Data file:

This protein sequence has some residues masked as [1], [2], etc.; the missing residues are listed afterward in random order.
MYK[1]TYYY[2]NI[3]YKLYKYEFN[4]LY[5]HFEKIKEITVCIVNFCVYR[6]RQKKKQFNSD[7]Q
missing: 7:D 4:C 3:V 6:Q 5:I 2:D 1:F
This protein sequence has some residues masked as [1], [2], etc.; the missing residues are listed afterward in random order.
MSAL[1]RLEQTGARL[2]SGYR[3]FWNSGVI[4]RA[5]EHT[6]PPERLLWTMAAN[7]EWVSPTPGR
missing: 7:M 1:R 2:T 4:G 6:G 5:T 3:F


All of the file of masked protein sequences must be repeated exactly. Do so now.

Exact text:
This protein sequence has some residues masked as [1], [2], etc.; the missing residues are listed afterward in random order.
MYK[1]TYYY[2]NI[3]YKLYKYEFN[4]LY[5]HFEKIKEITVCIVNFCVYR[6]RQKKKQFNSD[7]Q
missing: 7:D 4:C 3:V 6:Q 5:I 2:D 1:F
This protein sequence has some residues masked as [1], [2], etc.; the missing residues are listed afterward in random order.
MSAL[1]RLEQTGARL[2]SGYR[3]FWNSGVI[4]RA[5]EHT[6]PPERLLWTMAAN[7]EWVSPTPGR
missing: 7:M 1:R 2:T 4:G 6:G 5:T 3:F